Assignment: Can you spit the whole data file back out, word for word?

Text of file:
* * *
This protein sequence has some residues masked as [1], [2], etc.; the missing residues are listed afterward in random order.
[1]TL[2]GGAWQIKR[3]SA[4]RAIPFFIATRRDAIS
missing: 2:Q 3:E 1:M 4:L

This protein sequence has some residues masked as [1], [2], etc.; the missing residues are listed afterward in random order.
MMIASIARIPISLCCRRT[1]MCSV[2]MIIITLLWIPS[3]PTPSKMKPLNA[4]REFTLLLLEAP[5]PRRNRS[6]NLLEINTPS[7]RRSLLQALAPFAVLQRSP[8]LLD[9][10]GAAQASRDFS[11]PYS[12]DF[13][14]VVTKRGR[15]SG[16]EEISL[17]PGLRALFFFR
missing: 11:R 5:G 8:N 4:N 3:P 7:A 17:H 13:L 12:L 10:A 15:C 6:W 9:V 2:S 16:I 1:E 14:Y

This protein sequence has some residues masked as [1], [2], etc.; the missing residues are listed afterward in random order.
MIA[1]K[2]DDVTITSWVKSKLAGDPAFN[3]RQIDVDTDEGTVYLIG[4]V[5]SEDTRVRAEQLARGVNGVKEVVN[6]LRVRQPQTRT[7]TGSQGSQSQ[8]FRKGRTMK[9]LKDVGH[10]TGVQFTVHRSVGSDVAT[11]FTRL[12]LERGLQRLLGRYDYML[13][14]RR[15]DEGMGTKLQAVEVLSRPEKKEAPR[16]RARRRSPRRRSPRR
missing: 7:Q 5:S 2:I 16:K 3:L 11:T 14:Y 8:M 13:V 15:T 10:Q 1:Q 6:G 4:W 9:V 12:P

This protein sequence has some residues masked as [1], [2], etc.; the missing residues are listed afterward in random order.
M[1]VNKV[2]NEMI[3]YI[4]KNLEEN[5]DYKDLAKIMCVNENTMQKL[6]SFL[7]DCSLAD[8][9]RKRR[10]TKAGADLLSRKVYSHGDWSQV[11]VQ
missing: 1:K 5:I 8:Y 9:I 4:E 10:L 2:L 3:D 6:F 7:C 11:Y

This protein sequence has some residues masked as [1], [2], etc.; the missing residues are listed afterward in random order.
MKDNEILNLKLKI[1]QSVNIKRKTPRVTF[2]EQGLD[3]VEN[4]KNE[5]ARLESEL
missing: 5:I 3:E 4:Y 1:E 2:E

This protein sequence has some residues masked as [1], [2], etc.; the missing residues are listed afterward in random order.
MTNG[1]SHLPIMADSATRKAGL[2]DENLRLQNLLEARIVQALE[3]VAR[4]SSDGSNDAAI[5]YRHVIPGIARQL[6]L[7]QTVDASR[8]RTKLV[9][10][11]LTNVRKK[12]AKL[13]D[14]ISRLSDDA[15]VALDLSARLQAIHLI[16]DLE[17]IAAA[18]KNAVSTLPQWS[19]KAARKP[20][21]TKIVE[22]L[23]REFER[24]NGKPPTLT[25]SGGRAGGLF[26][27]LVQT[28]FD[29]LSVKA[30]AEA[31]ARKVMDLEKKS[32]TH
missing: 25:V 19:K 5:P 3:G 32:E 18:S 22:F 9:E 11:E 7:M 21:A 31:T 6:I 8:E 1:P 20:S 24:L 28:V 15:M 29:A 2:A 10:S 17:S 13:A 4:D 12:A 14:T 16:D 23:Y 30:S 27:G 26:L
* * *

This protein sequence has some residues masked as [1], [2], etc.; the missing residues are listed afterward in random order.
[1]TL[2]GGAWQIKR[3]SA[4]RAIPFFIATRRDAIS
missing: 2:Q 3:E 1:M 4:L

This protein sequence has some residues masked as [1], [2], etc.; the missing residues are listed afterward in random order.
MMIASIARIPISLCCRRT[1]MCSV[2]MIIITLLWIPS[3]PTPSKMKPLNA[4]REFTLLLLEAP[5]PRRNRS[6]NLLEINTPS[7]RRSLLQALAPFAVLQRSP[8]LLD[9][10]GAAQASRDFS[11]PYS[12]DF[13][14]VVTKRGR[15]SG[16]EEISL[17]PGLRALFFFR
missing: 11:R 5:G 8:N 4:N 3:P 7:A 17:H 13:L 12:L 10:A 15:C 6:W 9:V 2:S 16:I 1:E 14:Y

This protein sequence has some residues masked as [1], [2], etc.; the missing residues are listed afterward in random order.
MIA[1]K[2]DDVTITSWVKSKLAGDPAFN[3]RQIDVDTDEGTVYLIG[4]V[5]SEDTRVRAEQLARGVNGVKEVVN[6]LRVRQPQTRT[7]TGSQGSQSQ[8]FRKGRTMK[9]LKDVGH[10]TGVQFTVHRSVGSDVAT[11]FTRL[12]LERGLQRLLGRYDYML[13][14]RR[15]DEGMGTKLQAVEVLSRPEKKEAPR[16]RARRRSPRRRSPRR
missing: 7:Q 5:S 2:I 16:K 3:L 11:T 14:Y 8:M 13:V 15:T 10:Q 1:Q 6:G 4:W 9:V 12:P

This protein sequence has some residues masked as [1], [2], etc.; the missing residues are listed afterward in random order.
M[1]VNKV[2]NEMI[3]YI[4]KNLEEN[5]DYKDLAKIMCVNENTMQKL[6]SFL[7]DCSLAD[8][9]RKRR[10]TKAGADLLSRKVYSHGDWSQV[11]VQ
missing: 1:K 5:I 8:Y 9:I 4:E 10:L 2:L 3:D 6:F 7:C 11:Y

This protein sequence has some residues masked as [1], [2], etc.; the missing residues are listed afterward in random order.
MKDNEILNLKLKI[1]QSVNIKRKTPRVTF[2]EQGLD[3]VEN[4]KNE[5]ARLESEL
missing: 5:I 3:E 4:Y 1:E 2:E

This protein sequence has some residues masked as [1], [2], etc.; the missing residues are listed afterward in random order.
MTNG[1]SHLPIMADSATRKAGL[2]DENLRLQNLLEARIVQALE[3]VAR[4]SSDGSNDAAI[5]YRHVIPGIARQL[6]L[7]QTVDASR[8]RTKLV[9][10][11]LTNVRKK[12]AKL[13]D[14]ISRLSDDA[15]VALDLSARLQAIHLI[16]DLE[17]IAAA[18]KNAVSTLPQWS[19]KAARKP[20][21]TKIVE[22]L[23]REFER[24]NGKPPTLT[25]SGGRAGGLF[26][27]LVQT[28]FD[29]LSVKA[30]AEA[31]ARKVMDLEKKS[32]TH
missing: 25:V 19:K 5:P 3:G 32:E 18:S 22:F 9:E 11:E 7:M 21:A 31:T 6:I 8:E 1:P 20:S 24:L 28:V 15:M 29:A 2:A 10:S 17:S 13:A 4:D 12:A 14:T 16:D 23:Y 30:S 27:G 26:L